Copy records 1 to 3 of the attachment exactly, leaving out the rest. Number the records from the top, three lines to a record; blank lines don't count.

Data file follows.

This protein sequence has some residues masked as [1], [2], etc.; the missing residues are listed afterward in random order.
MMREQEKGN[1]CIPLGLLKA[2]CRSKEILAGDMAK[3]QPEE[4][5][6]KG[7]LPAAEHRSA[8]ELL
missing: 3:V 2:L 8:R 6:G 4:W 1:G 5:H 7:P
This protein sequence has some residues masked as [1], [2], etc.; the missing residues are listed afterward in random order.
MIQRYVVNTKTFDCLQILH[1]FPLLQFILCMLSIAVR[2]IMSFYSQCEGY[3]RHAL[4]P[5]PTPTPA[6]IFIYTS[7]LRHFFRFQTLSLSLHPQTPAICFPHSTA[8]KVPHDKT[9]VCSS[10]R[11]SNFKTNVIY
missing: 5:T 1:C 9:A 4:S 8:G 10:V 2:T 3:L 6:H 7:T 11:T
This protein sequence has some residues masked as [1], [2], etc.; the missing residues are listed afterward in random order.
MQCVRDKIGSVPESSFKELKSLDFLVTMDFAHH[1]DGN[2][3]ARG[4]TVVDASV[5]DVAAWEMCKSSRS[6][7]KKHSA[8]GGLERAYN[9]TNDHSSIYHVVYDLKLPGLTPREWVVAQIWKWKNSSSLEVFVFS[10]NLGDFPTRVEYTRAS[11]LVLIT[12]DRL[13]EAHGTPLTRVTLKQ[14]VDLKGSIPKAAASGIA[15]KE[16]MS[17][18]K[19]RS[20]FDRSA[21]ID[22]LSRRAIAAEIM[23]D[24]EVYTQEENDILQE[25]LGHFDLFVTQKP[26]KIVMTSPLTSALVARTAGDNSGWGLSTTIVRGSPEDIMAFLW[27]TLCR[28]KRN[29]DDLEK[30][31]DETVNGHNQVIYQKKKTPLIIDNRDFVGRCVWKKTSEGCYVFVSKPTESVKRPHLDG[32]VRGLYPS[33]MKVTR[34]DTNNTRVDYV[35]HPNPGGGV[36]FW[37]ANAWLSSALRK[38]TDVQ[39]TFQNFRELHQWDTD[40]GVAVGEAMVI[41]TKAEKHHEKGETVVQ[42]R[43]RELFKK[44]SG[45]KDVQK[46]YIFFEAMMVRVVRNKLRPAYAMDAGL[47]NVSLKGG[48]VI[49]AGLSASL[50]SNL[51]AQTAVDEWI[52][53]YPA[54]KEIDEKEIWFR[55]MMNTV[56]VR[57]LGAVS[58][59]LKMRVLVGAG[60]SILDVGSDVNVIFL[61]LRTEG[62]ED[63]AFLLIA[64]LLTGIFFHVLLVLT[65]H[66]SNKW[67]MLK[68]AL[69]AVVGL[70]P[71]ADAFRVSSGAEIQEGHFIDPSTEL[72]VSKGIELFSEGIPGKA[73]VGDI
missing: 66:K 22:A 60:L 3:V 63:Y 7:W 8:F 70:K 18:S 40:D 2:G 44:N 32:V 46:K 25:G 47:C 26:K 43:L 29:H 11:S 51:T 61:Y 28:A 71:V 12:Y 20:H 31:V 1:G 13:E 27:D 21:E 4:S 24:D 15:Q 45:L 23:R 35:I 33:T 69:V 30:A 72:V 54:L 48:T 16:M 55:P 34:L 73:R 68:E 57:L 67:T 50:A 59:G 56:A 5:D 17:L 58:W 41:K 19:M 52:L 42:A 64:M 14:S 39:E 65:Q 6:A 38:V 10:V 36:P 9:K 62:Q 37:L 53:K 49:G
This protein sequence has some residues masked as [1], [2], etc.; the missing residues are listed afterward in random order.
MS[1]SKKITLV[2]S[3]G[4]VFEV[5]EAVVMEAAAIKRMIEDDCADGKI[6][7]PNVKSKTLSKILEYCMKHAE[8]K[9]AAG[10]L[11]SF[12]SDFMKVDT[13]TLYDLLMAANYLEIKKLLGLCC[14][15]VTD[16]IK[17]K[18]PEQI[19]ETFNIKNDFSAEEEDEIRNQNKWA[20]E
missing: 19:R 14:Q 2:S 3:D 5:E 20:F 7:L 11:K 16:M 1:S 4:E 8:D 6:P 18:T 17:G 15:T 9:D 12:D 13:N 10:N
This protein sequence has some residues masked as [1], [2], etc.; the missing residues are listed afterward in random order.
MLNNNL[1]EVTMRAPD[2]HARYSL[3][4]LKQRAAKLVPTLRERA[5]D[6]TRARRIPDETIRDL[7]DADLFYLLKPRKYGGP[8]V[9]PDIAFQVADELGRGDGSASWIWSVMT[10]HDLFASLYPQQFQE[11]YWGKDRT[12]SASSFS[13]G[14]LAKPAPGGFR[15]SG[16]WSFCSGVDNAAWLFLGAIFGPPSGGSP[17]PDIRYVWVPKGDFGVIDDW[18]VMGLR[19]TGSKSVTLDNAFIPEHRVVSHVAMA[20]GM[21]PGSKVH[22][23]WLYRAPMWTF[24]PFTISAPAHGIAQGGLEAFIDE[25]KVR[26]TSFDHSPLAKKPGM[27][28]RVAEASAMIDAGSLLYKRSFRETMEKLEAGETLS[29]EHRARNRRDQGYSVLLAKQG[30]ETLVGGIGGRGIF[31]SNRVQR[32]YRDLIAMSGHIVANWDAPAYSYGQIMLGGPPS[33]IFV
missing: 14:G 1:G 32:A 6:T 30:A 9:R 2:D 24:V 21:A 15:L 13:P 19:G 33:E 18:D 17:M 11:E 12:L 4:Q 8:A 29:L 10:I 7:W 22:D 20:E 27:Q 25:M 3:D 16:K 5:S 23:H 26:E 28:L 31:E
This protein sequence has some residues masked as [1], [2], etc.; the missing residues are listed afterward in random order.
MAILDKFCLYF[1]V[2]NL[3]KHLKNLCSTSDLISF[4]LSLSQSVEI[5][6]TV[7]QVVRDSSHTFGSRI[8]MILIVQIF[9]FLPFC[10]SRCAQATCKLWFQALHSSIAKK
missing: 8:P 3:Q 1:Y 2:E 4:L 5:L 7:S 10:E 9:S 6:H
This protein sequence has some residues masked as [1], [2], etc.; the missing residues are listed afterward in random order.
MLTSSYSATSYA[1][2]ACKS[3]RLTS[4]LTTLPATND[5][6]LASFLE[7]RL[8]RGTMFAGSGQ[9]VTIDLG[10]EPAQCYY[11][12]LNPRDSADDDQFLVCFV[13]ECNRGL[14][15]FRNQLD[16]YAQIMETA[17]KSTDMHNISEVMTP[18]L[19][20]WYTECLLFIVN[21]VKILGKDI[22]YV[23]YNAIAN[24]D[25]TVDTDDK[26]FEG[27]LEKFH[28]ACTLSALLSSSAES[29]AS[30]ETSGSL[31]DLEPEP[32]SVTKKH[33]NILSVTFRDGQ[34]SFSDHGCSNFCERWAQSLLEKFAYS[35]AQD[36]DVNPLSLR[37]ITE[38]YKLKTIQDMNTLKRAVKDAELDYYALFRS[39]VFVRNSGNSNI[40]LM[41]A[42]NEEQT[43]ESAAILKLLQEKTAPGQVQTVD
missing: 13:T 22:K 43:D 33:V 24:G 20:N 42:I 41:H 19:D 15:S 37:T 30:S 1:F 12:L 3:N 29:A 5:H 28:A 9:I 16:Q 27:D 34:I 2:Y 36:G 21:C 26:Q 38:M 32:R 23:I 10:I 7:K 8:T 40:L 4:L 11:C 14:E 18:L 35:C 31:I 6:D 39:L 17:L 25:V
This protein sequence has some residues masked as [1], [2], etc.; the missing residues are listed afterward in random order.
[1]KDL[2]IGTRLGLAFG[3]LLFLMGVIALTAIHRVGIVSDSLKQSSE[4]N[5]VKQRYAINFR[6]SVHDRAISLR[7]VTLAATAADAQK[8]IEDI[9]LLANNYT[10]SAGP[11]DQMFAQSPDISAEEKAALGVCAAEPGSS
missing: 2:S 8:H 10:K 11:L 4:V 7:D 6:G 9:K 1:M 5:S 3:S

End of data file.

This protein sequence has some residues masked as [1], [2], etc.; the missing residues are listed afterward in random order.
MMREQEKGN[1]CIPLGLLKA[2]CRSKEILAGDMAK[3]QPEE[4][5][6]KG[7]LPAAEHRSA[8]ELL
missing: 3:V 2:L 8:R 6:G 4:W 1:G 5:H 7:P
This protein sequence has some residues masked as [1], [2], etc.; the missing residues are listed afterward in random order.
MIQRYVVNTKTFDCLQILH[1]FPLLQFILCMLSIAVR[2]IMSFYSQCEGY[3]RHAL[4]P[5]PTPTPA[6]IFIYTS[7]LRHFFRFQTLSLSLHPQTPAICFPHSTA[8]KVPHDKT[9]VCSS[10]R[11]SNFKTNVIY
missing: 5:T 1:C 9:A 4:S 8:G 10:V 2:T 3:L 6:H 7:T 11:T
This protein sequence has some residues masked as [1], [2], etc.; the missing residues are listed afterward in random order.
MQCVRDKIGSVPESSFKELKSLDFLVTMDFAHH[1]DGN[2][3]ARG[4]TVVDASV[5]DVAAWEMCKSSRS[6][7]KKHSA[8]GGLERAYN[9]TNDHSSIYHVVYDLKLPGLTPREWVVAQIWKWKNSSSLEVFVFS[10]NLGDFPTRVEYTRAS[11]LVLIT[12]DRL[13]EAHGTPLTRVTLKQ[14]VDLKGSIPKAAASGIA[15]KE[16]MS[17][18]K[19]RS[20]FDRSA[21]ID[22]LSRRAIAAEIM[23]D[24]EVYTQEENDILQE[25]LGHFDLFVTQKP[26]KIVMTSPLTSALVARTAGDNSGWGLSTTIVRGSPEDIMAFLW[27]TLCR[28]KRN[29]DDLEK[30][31]DETVNGHNQVIYQKKKTPLIIDNRDFVGRCVWKKTSEGCYVFVSKPTESVKRPHLDG[32]VRGLYPS[33]MKVTR[34]DTNNTRVDYV[35]HPNPGGGV[36]FW[37]ANAWLSSALRK[38]TDVQ[39]TFQNFRELHQWDTD[40]GVAVGEAMVI[41]TKAEKHHEKGETVVQ[42]R[43]RELFKK[44]SG[45]KDVQK[46]YIFFEAMMVRVVRNKLRPAYAMDAGL[47]NVSLKGG[48]VI[49]AGLSASL[50]SNL[51]AQTAVDEWI[52][53]YPA[54]KEIDEKEIWFR[55]MMNTV[56]VR[57]LGAVS[58][59]LKMRVLVGAG[60]SILDVGSDVNVIFL[61]LRTEG[62]ED[63]AFLLIA[64]LLTGIFFHVLLVLT[65]H[66]SNKW[67]MLK[68]AL[69]AVVGL[70]P[71]ADAFRVSSGAEIQEGHFIDPSTEL[72]VSKGIELFSEGIPGKA[73]VGDI
missing: 66:K 22:A 60:L 3:V 63:Y 7:W 8:F 70:K 18:S 40:D 2:G 44:N 32:V 46:K 25:G 47:C 26:K 43:L 29:H 11:S 51:T 61:Y 28:A 71:V 12:Y 20:H 31:V 1:G 13:E 27:D 21:E 4:S 24:D 15:Q 45:L 23:R 35:I 33:T 69:V 30:A 72:V 54:L 48:T 16:M 55:P 34:L 73:R 68:E 57:L 67:T 50:A 59:G 56:A 5:D 17:L 58:W 41:K 19:M 52:L 42:A 64:M 14:S 39:E 65:Q 6:A 38:V 10:V 36:P 9:K 62:Q 37:L 53:K 49:G